Fines imposed on five power firms for ‘illegal loadshedding’


ISLAMABAD: The National Electric Power Regulatory Authority (Nepra) on Thursday imposed a fine of Rs50 million each on five power distribution companies including K-Electric for carrying out commercial-based excessive loadshedding in violation of laws penalising honest consumers.

It is for the first time the regulator has moved from issuing warnings against collective punishments in the power sector which started more than a decade ago in Karachi and was adopted by public sector companies with the tacit approval of the federal government and penalised power companies for revenue-based loadshedding.

In its similar but separate judgments, the power regulator observed that collective punishment to all consumers for the wrongs of a few could not be allowed indefinitely through disconnection of electricity to consumers on the basis of aggregate technical and commercial (AT&C) losses. It issued judgments on five power distribution companies from Karachi, Quetta, Peshawar, Hyderabad and Sukkur.

The regulator said it had taken up the issue to investigate several complaints regarding unscheduled loadshedding by the general public during public hearings on monthly fuel price adjustments and written means. “Upon inquiry, it was revealed that loadshedding is being carried out based on AT&C losses policy which is not in line with the provisions of the Nepra Act, 1997, and Performance Standards (Distribution) Rules, 2005, and has never been recognised by Nepra”, it said.

It sought views and reports from the power companies and, having found unsatisfactory responses, formally issued show-cause notices and provided companies with an opportunity to defend themselves. While some of them gave varying reasons, most of them conceded AT&C-based power cuts and claimed they were being done under the government’s policy.

It said the power companies, under the documents they submitted to the regulator, it was “obligatory” on power utilities to “provide and ensure fair, reliable, equitable, and uninterrupted distribution of electricity services” in accordance with the eligibility criteria, performance standards, safety health, and environment protection.

However, it was noted that licensees were even violating their own so-called AT&C policies and carrying out excessive loadshedding as compared to the scheduled one. Moreover, a few feeders were randomly selected, and observed that the licensees had failed to make improvements in technical and financial health of those feeders since many years despite having been allowed colossal amounts for operations and maintenance. They were “continuing their operations in status quo, due to which, even good paying consumers suffer a lot”.

The KE contended that a major component of AT&C loss-based load shed policy was the recovery ratio based on which the feeders were categorized into respective load shed categories. Over the years the paying propensity of the consumers has been significantly impacted due to the ongoing economic condition of the country, leading to significant challenges on the recovery front, distorting the recovery ratio, especially in the last 12 months, consequently affecting the loss profile of feeders. Similar views also came from other companies.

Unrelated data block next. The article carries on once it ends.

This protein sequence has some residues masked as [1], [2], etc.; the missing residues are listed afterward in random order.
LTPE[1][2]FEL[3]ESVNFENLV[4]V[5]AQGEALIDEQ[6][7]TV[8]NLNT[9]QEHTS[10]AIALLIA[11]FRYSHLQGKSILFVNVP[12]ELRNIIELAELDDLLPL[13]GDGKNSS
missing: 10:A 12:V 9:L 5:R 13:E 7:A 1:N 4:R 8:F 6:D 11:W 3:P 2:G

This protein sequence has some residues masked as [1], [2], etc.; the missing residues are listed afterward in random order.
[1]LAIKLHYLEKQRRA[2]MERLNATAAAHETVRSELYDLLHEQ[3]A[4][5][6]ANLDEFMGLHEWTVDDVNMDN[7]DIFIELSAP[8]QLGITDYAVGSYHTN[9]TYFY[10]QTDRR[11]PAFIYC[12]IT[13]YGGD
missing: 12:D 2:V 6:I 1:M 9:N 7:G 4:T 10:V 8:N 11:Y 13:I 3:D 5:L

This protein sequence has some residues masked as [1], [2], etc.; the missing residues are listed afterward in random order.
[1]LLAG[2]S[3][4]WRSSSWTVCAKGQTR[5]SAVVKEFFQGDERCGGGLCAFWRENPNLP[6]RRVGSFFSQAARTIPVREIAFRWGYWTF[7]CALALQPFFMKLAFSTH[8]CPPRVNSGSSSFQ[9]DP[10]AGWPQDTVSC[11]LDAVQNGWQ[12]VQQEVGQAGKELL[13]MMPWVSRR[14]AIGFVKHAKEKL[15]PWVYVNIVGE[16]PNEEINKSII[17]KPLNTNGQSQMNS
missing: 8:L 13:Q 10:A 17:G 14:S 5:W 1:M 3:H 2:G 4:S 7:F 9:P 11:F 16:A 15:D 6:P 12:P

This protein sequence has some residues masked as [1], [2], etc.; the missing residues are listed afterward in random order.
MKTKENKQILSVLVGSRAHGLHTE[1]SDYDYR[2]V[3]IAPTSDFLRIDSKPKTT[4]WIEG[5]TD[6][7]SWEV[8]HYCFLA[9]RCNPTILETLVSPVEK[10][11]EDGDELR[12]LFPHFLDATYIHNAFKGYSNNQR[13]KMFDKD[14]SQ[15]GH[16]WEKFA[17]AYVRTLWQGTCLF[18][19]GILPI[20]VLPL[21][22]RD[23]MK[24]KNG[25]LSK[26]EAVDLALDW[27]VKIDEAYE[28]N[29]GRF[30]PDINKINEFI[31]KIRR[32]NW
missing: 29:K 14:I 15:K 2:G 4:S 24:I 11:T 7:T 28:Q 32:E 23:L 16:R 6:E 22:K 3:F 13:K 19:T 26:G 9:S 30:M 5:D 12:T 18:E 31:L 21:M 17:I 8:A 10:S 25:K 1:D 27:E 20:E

The Nepra observed that attributing economic conditions alone overlooked potential internal inefficiencies and shortcomings in the companies’ operations and management. Moreover, instead of solely relying on recovery ratios as the basis for load-shedding policies, the companies should explore alternative measures to address financial challenges, such as improving billing and collection processes, reducing technical losses, and enhancing consumer awareness regarding the importance of timely payments.

Additionally, companies should prioritise transparency and accountability in their operations to rebuild consumer trust and ensure fair treatment for all consumers regardless of economic conditions.

It noted that there was still AT&C-based load shedding on 30pc of the KE’s feeders and weekly monitoring reports suggest that KE was “not even following its so-called AT&C-based load shedding criteria and the consumers are experiencing extended hours of load shedding even more than their scheduled hours”.

The regulator said that Nepra laws permit load shedding solely for technical reasons, without any allowance for load shedding based on commercial considerations, such as a regime that differentiates between higher and lower-paying consumers.

The Nepra noted that public sector companies were “admitting the allegations” and claiming that the loadshedding priorities under Nepra standards and rules were “deliberately not being followed by all and that the law is impractical & ultra vires… the load shedding is happening on the instruction of the Ministry of Energy”.

The loadshedding hours were ranged from 2.5 to 10 hours. Companies were “trying to hide” inefficiencies and showing a reduction in line losses by implementing AT&C load shedding for most consumers instead of implementing corrective measures to improve feeder losses.

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